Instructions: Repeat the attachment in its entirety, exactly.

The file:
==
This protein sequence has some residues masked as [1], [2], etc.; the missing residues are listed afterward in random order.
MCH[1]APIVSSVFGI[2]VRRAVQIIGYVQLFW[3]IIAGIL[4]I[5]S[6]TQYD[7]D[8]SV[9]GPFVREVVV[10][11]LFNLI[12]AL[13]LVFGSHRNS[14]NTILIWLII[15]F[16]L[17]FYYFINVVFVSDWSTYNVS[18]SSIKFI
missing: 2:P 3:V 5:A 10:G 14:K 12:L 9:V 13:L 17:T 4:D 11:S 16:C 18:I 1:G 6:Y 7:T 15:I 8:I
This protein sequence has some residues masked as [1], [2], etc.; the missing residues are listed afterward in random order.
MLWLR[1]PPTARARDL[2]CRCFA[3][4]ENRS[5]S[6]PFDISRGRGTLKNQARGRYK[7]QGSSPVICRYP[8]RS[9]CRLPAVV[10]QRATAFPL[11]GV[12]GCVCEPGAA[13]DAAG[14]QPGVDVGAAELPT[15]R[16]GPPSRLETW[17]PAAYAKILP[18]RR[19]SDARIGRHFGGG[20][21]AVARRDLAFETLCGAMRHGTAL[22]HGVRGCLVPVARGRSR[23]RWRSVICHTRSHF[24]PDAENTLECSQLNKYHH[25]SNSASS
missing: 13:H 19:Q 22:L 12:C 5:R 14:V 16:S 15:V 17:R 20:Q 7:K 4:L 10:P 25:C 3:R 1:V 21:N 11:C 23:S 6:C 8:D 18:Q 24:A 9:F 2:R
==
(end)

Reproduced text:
This protein sequence has some residues masked as [1], [2], etc.; the missing residues are listed afterward in random order.
MCH[1]APIVSSVFGI[2]VRRAVQIIGYVQLFW[3]IIAGIL[4]I[5]S[6]TQYD[7]D[8]SV[9]GPFVREVVV[10][11]LFNLI[12]AL[13]LVFGSHRNS[14]NTILIWLII[15]F[16]L[17]FYYFINVVFVSDWSTYNVS[18]SSIKFI
missing: 2:P 3:V 5:A 10:G 14:K 12:L 9:V 13:L 17:T 4:D 11:S 16:C 18:I 1:G 6:Y 7:T 15:I 8:I
This protein sequence has some residues masked as [1], [2], etc.; the missing residues are listed afterward in random order.
MLWLR[1]PPTARARDL[2]CRCFA[3][4]ENRS[5]S[6]PFDISRGRGTLKNQARGRYK[7]QGSSPVICRYP[8]RS[9]CRLPAVV[10]QRATAFPL[11]GV[12]GCVCEPGAA[13]DAAG[14]QPGVDVGAAELPT[15]R[16]GPPSRLETW[17]PAAYAKILP[18]RR[19]SDARIGRHFGGG[20][21]AVARRDLAFETLCGAMRHGTAL[22]HGVRGCLVPVARGRSR[23]RWRSVICHTRSHF[24]PDAENTLECSQLNKYHH[25]SNSASS
missing: 13:H 19:Q 22:L 12:C 5:R 14:V 16:S 15:V 17:R 20:Q 7:K 4:L 10:P 25:C 3:R 1:V 21:N 11:C 23:S 6:C 8:D 18:Q 24:A 9:F 2:R